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How green roof saving the energy

 green roof save energy

2.3 Urban Heat Island Effect and Indirect
Energy Savings
‘Summers by 2050 will be 1.5-3.5°C hotter...in central London the urban heat island currently adds 5-6°C to summer night time temperatures and will intensify in
the future. [Ref: 3.10]
Urban areas can have a higher average temperature than surrounding rural areas; this difference in temperatures is called the UHIE and is caused by the reduction in green space through urbanisation and the large amount of hard surfaces that provide high thermal mass. The dark surfaces of roofs exacerbate the UHIE by absorbing summer heat and radiating it back to the atmosphere during the night. As summer temperatures rise due to climate change and more intense UHIE episodes are experienced, demand for air-conditioning will increase, increasing the energy demand. Heatwave periods often coincide with poor air quality episodes and intense urban heat island episodes which collectively exacerbate health problems, especially in the old, young and vulnerable.
The evaporation and evapotranspiration from a green roof cools the air. Furthermore by providing a cooler surface at roof level the green roof and better thermal insulation reduces the need for air conditioning during periods of higher than normal temperatures. The combined effect
is to reduce the UHIE.
One study [Ref:3.11] concludes that ‘Sustainable Urban Futures’ demand the use of vegetation, with the greatest benefit to be had when both green roofs and green walls are utilised, enveloping the whole building fabric in vegetation. Such an approach could lead to an 84 per cent reduction in cooling demands.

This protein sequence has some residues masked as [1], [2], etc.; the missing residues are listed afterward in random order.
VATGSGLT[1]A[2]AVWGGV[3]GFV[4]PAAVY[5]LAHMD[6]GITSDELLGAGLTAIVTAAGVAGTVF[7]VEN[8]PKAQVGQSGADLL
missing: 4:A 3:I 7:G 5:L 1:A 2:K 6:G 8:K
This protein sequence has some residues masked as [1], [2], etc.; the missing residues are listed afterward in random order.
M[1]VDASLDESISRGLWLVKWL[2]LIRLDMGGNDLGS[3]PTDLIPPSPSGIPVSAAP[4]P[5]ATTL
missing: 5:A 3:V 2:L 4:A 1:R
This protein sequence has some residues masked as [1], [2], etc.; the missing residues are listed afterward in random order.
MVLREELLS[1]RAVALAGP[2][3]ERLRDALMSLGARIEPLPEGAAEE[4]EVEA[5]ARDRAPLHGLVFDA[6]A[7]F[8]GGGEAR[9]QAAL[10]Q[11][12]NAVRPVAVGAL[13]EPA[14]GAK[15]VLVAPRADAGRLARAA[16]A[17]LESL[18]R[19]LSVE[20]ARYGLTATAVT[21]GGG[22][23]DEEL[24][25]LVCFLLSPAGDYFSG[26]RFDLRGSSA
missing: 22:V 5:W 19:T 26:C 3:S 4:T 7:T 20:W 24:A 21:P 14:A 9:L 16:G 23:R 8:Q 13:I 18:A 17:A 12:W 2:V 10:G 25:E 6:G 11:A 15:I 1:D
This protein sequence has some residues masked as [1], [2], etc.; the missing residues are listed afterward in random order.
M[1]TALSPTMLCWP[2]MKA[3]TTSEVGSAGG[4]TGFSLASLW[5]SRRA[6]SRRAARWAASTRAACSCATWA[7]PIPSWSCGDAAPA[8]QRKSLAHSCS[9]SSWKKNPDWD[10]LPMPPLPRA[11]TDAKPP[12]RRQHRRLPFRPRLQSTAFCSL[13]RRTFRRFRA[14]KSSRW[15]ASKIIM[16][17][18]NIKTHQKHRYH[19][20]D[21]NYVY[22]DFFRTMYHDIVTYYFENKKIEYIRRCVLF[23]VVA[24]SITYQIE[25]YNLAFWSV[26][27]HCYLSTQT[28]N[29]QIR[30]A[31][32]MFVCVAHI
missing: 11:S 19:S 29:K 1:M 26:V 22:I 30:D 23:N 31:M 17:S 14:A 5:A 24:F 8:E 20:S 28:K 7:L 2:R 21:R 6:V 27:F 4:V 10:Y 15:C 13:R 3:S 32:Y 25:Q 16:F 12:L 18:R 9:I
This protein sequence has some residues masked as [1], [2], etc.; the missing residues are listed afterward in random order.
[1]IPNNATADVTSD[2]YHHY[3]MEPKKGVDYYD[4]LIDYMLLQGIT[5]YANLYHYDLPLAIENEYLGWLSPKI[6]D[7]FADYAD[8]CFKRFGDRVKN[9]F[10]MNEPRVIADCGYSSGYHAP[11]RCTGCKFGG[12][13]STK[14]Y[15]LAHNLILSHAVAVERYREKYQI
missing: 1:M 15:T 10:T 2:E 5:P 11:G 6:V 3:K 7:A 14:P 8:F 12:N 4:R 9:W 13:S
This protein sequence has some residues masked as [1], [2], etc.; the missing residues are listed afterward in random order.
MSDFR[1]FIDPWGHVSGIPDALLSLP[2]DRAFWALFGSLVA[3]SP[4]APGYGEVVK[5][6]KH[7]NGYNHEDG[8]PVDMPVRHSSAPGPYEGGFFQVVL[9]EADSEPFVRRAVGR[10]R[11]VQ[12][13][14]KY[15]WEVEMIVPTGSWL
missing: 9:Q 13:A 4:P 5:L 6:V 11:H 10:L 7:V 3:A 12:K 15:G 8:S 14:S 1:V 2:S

A further study considers the appropriateness of using green roofs and green walls as a mitigation technique
in various European cities. The report concludes that:
‘For all climates examined, green walls have a stronger effect than green roofs... Nonetheless, green roofs have a greater effect at roof level and, consequently, at the
urban scale...if applied to the whole city scale, they
could mitigate raised urban temperatures, which can
lead to significant energy savings, more “human friendly” urban spaces, ensuring a viable future, from
a thermal point of view, for urban dwellers.’ [Ref: 3.12]
A modelling scenario undertaken in New York by the New York Heat Island Initiative determined that providing 50 per cent green roof cover within the metropolitan area would lead to an average 0.1-0.8°C reduction in surface temperatures. It noted that for every degree reduction in the UHIE roughly 495 million kWh of energy would be saved. The same study also looked at various mitigation strategies other than green roofs, including urban forestry and cool roofs, and noted that green roofs provided greater benefits than white or ‘cool roofs’. It was clear from the study that a combination of various mitigation strategies for UHIE, including green roofs, should be considered by the city. [Ref: 3.13]